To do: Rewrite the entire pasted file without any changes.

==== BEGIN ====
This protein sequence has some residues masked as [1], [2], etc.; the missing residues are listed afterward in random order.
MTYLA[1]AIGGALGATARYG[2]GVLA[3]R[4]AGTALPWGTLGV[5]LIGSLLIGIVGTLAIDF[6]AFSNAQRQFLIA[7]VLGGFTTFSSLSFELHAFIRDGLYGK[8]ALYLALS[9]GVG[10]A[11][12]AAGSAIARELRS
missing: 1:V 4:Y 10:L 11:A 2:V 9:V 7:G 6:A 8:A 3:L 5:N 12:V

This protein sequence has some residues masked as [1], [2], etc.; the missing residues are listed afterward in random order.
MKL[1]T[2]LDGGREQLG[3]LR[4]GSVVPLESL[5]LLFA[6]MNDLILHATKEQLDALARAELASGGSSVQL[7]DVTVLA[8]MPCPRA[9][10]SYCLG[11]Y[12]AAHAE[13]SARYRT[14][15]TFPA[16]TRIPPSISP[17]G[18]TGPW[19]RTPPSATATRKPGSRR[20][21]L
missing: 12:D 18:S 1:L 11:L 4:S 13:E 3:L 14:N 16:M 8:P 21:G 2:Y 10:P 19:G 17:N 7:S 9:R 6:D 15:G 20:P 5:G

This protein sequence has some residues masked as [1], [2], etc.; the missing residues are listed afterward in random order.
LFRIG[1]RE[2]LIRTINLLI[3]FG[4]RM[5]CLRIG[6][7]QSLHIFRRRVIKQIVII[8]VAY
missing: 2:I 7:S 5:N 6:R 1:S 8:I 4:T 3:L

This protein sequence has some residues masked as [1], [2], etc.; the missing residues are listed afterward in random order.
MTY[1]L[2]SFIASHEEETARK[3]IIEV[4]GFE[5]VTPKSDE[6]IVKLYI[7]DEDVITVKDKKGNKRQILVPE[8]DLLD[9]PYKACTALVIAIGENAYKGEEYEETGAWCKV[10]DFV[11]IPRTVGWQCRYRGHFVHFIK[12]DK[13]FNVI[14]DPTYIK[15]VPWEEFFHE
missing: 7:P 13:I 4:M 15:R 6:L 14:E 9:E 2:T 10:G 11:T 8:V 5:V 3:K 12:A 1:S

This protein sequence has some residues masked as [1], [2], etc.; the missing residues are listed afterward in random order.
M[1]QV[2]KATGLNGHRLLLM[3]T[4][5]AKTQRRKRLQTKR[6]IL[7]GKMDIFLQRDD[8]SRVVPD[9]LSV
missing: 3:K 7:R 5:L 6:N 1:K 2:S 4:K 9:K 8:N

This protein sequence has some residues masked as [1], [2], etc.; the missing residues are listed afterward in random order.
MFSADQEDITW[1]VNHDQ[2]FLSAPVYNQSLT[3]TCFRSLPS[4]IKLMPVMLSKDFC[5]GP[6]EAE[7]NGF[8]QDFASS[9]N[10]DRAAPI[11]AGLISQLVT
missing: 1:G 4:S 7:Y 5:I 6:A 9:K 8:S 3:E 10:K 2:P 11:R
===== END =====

This protein sequence has some residues masked as [1], [2], etc.; the missing residues are listed afterward in random order.
MTYLA[1]AIGGALGATARYG[2]GVLA[3]R[4]AGTALPWGTLGV[5]LIGSLLIGIVGTLAIDF[6]AFSNAQRQFLIA[7]VLGGFTTFSSLSFELHAFIRDGLYGK[8]ALYLALS[9]GVG[10]A[11][12]AAGSAIARELRS
missing: 1:V 4:Y 10:L 11:A 2:V 9:V 7:G 6:A 8:A 3:L 5:N 12:V

This protein sequence has some residues masked as [1], [2], etc.; the missing residues are listed afterward in random order.
MKL[1]T[2]LDGGREQLG[3]LR[4]GSVVPLESL[5]LLFA[6]MNDLILHATKEQLDALARAELASGGSSVQL[7]DVTVLA[8]MPCPRA[9][10]SYCLG[11]Y[12]AAHAE[13]SARYRT[14][15]TFPA[16]TRIPPSISP[17]G[18]TGPW[19]RTPPSATATRKPGSRR[20][21]L
missing: 12:D 18:S 1:L 11:L 4:S 13:E 3:L 14:N 16:M 8:P 21:G 2:Y 10:P 19:G 17:N 7:S 9:R 6:D 15:G 20:P 5:G

This protein sequence has some residues masked as [1], [2], etc.; the missing residues are listed afterward in random order.
LFRIG[1]RE[2]LIRTINLLI[3]FG[4]RM[5]CLRIG[6][7]QSLHIFRRRVIKQIVII[8]VAY
missing: 2:I 7:S 5:N 6:R 1:S 8:I 4:T 3:L

This protein sequence has some residues masked as [1], [2], etc.; the missing residues are listed afterward in random order.
MTY[1]L[2]SFIASHEEETARK[3]IIEV[4]GFE[5]VTPKSDE[6]IVKLYI[7]DEDVITVKDKKGNKRQILVPE[8]DLLD[9]PYKACTALVIAIGENAYKGEEYEETGAWCKV[10]DFV[11]IPRTVGWQCRYRGHFVHFIK[12]DK[13]FNVI[14]DPTYIK[15]VPWEEFFHE
missing: 7:P 13:I 4:M 15:R 6:L 14:E 9:E 2:T 10:G 11:T 8:V 5:V 3:K 12:A 1:S

This protein sequence has some residues masked as [1], [2], etc.; the missing residues are listed afterward in random order.
M[1]QV[2]KATGLNGHRLLLM[3]T[4][5]AKTQRRKRLQTKR[6]IL[7]GKMDIFLQRDD[8]SRVVPD[9]LSV
missing: 3:K 7:R 5:L 6:N 1:K 2:S 4:K 9:K 8:N

This protein sequence has some residues masked as [1], [2], etc.; the missing residues are listed afterward in random order.
MFSADQEDITW[1]VNHDQ[2]FLSAPVYNQSLT[3]TCFRSLPS[4]IKLMPVMLSKDFC[5]GP[6]EAE[7]NGF[8]QDFASS[9]N[10]DRAAPI[11]AGLISQLVT
missing: 1:G 4:S 7:Y 5:I 6:A 9:K 8:S 3:E 10:K 2:P 11:R